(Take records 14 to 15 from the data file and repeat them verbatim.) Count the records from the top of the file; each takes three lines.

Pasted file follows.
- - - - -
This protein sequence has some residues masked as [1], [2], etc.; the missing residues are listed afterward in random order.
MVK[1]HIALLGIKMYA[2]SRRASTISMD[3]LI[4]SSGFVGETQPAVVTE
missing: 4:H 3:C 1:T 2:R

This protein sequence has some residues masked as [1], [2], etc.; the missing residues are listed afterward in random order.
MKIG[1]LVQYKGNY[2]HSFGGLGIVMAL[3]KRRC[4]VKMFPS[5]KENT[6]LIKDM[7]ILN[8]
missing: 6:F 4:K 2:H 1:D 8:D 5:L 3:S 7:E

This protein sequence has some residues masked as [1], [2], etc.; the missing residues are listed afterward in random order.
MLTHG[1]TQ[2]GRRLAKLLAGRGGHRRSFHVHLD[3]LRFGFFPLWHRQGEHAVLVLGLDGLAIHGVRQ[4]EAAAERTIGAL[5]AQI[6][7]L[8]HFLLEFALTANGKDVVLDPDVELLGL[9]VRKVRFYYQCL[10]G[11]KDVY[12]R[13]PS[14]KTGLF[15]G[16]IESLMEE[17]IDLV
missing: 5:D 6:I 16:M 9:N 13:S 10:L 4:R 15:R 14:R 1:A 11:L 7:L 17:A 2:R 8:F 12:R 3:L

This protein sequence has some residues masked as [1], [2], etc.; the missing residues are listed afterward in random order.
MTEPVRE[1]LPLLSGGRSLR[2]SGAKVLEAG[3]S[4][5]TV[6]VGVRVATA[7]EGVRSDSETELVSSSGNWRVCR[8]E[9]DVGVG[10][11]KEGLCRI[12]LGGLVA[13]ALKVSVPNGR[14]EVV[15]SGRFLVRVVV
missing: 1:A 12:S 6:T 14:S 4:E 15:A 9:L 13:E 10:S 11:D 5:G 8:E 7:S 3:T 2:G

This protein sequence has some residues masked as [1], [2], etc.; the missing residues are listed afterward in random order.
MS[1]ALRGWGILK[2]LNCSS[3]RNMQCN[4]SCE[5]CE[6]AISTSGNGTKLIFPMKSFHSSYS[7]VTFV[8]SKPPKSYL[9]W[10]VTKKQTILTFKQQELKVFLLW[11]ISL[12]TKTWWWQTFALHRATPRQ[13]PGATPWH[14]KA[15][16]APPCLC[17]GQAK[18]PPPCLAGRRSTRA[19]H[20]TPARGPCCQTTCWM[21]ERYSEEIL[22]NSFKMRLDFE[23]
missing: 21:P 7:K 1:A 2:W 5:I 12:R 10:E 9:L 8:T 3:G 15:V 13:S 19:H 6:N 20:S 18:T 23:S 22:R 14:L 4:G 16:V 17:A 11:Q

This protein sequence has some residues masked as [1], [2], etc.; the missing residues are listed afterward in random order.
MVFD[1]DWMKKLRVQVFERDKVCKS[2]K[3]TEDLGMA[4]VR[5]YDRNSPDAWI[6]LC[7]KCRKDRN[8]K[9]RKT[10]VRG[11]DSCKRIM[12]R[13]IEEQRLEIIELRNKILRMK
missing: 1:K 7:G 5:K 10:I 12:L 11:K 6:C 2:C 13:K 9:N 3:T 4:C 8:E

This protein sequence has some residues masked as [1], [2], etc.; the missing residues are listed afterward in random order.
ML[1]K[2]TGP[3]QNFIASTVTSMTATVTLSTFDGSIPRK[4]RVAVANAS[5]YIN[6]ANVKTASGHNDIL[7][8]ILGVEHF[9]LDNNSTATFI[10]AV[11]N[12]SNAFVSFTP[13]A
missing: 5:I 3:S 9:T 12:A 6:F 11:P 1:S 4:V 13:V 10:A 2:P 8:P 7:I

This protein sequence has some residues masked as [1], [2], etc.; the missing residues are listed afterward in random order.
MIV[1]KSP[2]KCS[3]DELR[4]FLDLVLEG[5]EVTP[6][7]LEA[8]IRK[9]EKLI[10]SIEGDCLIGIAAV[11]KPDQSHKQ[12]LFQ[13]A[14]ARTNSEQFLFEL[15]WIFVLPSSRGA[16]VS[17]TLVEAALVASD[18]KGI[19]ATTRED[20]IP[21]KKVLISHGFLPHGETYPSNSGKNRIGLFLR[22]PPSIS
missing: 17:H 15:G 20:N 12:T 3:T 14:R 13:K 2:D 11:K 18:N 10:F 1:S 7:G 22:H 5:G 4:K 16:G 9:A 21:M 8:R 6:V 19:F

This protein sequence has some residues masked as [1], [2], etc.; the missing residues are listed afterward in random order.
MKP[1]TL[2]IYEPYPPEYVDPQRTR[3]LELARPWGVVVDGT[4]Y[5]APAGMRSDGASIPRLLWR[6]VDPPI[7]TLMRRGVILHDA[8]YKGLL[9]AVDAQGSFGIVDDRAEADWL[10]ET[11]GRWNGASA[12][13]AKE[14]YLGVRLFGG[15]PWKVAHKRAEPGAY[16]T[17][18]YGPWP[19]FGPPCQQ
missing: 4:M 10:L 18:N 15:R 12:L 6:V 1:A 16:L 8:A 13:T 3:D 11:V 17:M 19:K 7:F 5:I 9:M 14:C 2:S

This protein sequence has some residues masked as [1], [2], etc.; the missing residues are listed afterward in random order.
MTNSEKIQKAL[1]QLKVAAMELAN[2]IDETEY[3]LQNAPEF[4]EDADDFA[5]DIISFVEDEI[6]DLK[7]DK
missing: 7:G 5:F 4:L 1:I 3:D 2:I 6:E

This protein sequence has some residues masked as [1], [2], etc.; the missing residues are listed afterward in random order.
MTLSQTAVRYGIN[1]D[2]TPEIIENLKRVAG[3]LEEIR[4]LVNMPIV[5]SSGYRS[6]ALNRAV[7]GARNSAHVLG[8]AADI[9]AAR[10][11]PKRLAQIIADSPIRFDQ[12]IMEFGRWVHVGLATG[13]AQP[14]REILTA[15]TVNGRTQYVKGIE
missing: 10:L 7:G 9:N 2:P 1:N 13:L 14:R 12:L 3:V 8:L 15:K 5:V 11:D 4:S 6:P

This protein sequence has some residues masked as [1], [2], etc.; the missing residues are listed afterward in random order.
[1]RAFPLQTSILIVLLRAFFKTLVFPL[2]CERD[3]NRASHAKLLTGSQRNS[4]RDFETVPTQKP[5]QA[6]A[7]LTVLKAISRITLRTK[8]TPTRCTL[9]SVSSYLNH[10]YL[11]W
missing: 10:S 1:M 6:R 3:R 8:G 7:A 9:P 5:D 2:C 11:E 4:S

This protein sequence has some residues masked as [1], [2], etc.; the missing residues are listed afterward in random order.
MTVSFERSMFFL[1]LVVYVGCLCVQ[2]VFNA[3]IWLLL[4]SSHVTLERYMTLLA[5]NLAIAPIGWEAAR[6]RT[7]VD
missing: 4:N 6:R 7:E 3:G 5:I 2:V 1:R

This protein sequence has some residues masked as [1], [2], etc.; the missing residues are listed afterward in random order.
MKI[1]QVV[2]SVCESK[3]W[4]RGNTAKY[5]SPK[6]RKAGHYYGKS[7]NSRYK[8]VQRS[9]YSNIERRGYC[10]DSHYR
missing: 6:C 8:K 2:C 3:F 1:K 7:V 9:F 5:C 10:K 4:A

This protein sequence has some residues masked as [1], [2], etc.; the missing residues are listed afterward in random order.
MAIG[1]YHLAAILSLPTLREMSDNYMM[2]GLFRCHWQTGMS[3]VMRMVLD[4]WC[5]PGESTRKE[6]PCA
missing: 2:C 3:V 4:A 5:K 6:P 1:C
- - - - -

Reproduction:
This protein sequence has some residues masked as [1], [2], etc.; the missing residues are listed afterward in random order.
MKI[1]QVV[2]SVCESK[3]W[4]RGNTAKY[5]SPK[6]RKAGHYYGKS[7]NSRYK[8]VQRS[9]YSNIERRGYC[10]DSHYR
missing: 6:C 8:K 2:C 3:F 1:K 7:V 9:F 5:C 10:K 4:A

This protein sequence has some residues masked as [1], [2], etc.; the missing residues are listed afterward in random order.
MAIG[1]YHLAAILSLPTLREMSDNYMM[2]GLFRCHWQTGMS[3]VMRMVLD[4]WC[5]PGESTRKE[6]PCA
missing: 2:C 3:V 4:A 5:K 6:P 1:C